Mapping Epileptic Networks Using Simultaneous Intracranial EEG-fMRI

Umair J. Chaudhary, Maria Centeno, David W. Carmichael, Beate Diehl, Matthew C. Walker, John S. Duncan, Louis Lemieux*

*Corresponding author for this work

Research output: Contribution to journalArticlepeer-review


Background: Potentially curative epilepsy surgery can be offered if a single, discrete epileptogenic zone (EZ) can be identified. For individuals in whom there is no clear concordance between clinical localization, scalp EEG, and imaging data, intracranial EEG (icEEG) may be needed to confirm a predefined hypothesis regarding irritative zone (IZ), seizure onset zone (SOZ), and EZ prior to surgery. However, icEEG has limited spatial sampling and may fail to reveal the full extent of epileptogenic network if predefined hypothesis is not correct. Simultaneous icEEG-fMRI has been safely acquired in humans and allows exploration of neuronal activity at the whole-brain level related to interictal epileptiform discharges (IED) captured intracranially. Methods: We report icEEG-fMRI in eight patients with refractory focal epilepsy who had resective surgery and good postsurgical outcome. Surgical resection volume in seizure-free patients post-surgically reflects confirmed identification of the EZ. IEDs on icEEG were classified according to their topographic distribution and localization (Focal, Regional, Widespread, and Non-contiguous). We also divided IEDs by their location within the surgical resection volume [primary IZ (IZ1) IED] or outside [secondary IZ (IZ2) IED]. The distribution of fMRI blood oxygen level-dependent (BOLD) changes associated with individual IED classes were assessed over the whole brain using a general linear model. The concordance of resulting BOLD map was evaluated by comparing localization of BOLD clusters with surgical resection volume. Additionally, we compared the concordance of BOLD maps and presence of BOLD clusters in remote brain areas: precuneus, cuneus, cingulate, medial frontal, and thalamus for different IED classes. Results: A total of 38 different topographic IED classes were identified across the 8 patients: Focal (22) and non-focal (16, Regional = 9, Widespread = 2, Non-contiguous = 5). Twenty-nine IEDs originated from IZ1 and 9 from IZ2. All IED classes were associated with BOLD changes. BOLD maps were concordant with the surgical resection volume for 27/38 (71%) IED classes, showing statistical global maximum BOLD cluster or another cluster in the surgical resection volume. The concordance of BOLD maps with surgical resection volume was greater (p < 0.05) for non-focal (87.5%, 14/16) as compared to Focal (59%, 13/22) IED classes. Additionally, BOLD clusters in remote cortical and deep brain areas were present in 84% (32/38) of BOLD maps, more commonly (15/16; 93%) for non-focal IED-related BOLD maps. Conclusions: Simultaneous icEEG-fMRI can reveal BOLD changes at the whole-brain level for a wide range of IEDs on icEEG. BOLD clusters within surgical resection volume and remote brain areas were more commonly seen for non-focal IED classes, suggesting that a wider hemodynamic network is at play.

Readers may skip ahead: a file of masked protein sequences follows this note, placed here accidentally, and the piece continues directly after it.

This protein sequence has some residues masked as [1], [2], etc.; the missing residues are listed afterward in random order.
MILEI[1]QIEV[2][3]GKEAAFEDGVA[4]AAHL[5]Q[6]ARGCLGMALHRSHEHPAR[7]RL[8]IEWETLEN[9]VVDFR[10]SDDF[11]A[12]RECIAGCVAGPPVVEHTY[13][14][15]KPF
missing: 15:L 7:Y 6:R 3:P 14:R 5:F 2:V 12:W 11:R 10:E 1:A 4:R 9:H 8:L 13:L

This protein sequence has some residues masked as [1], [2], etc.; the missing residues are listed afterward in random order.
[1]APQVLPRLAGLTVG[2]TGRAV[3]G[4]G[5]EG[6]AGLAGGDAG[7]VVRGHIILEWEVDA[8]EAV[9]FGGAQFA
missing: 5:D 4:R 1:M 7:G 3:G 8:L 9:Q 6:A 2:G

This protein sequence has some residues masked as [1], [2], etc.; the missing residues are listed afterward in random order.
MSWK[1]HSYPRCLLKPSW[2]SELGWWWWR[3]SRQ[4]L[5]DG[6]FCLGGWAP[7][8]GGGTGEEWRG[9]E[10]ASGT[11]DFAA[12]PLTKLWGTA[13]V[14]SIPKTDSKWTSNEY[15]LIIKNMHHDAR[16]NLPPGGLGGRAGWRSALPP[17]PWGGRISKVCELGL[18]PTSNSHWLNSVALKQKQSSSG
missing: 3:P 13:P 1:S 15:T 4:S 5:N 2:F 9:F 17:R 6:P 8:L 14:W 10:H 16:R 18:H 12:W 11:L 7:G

Original languageEnglish
Article number693504
JournalFrontiers in Neurology
Publication statusPublished - 21 Sep 2021
Externally publishedYes

Bibliographical note

Funding Information:
We are thankful to Dr. Tim Wehner (Neurophysiologist and Epileptologist), Catherine Scott (Electrophysiologist), and the Department of Clinical Neurophysiology, National Hospital for Neurology and Neurosurgery, Queen Square, London, UK for their expert help for obtaining intracranial EEG. We thank Prof. Maria Thom at the Department of Neuropathology, Institute of Neurology, Queen Square for her expert help with the interpretation of neuropathological diagnoses. We are grateful to the radiographers Lisa Strycharczuk, Bruce Metheringham, and Alison Duncan, and the MR physicists Mark White and Laura Mancini of the Lysholm Department of Neuroradiology and Neurophysics at the National Hospital for Neurology and Neurosurgery (UCLH NHS Foundation Trust), for their expert scanning assistance.

Funding Information:
This work was partly funded through grants and bursaries from the Medical Research Council (MRC Grant No. G0301067), Action Medical Research, Swiss National Science Foundation (SNF grant 320030-141165 and 33CM30-140332, SPUM Epilepsy), University of Modena, Reggio Emilia, and UCL Institute of Neurology. This work was undertaken at UCLH/UCL, which received a proportion of funding from the Department of Health’s NIHR Biomedical Research Centers funding scheme.

Publisher Copyright:
© Copyright © 2021 Chaudhary, Centeno, Carmichael, Diehl, Walker, Duncan and Lemieux.


  • BOLD
  • EEG-fMRI
  • IED/spikes
  • intracranial EEG
  • post-surgical outcome


Dive into the research topics of 'Mapping Epileptic Networks Using Simultaneous Intracranial EEG-fMRI'. Together they form a unique fingerprint.

Cite this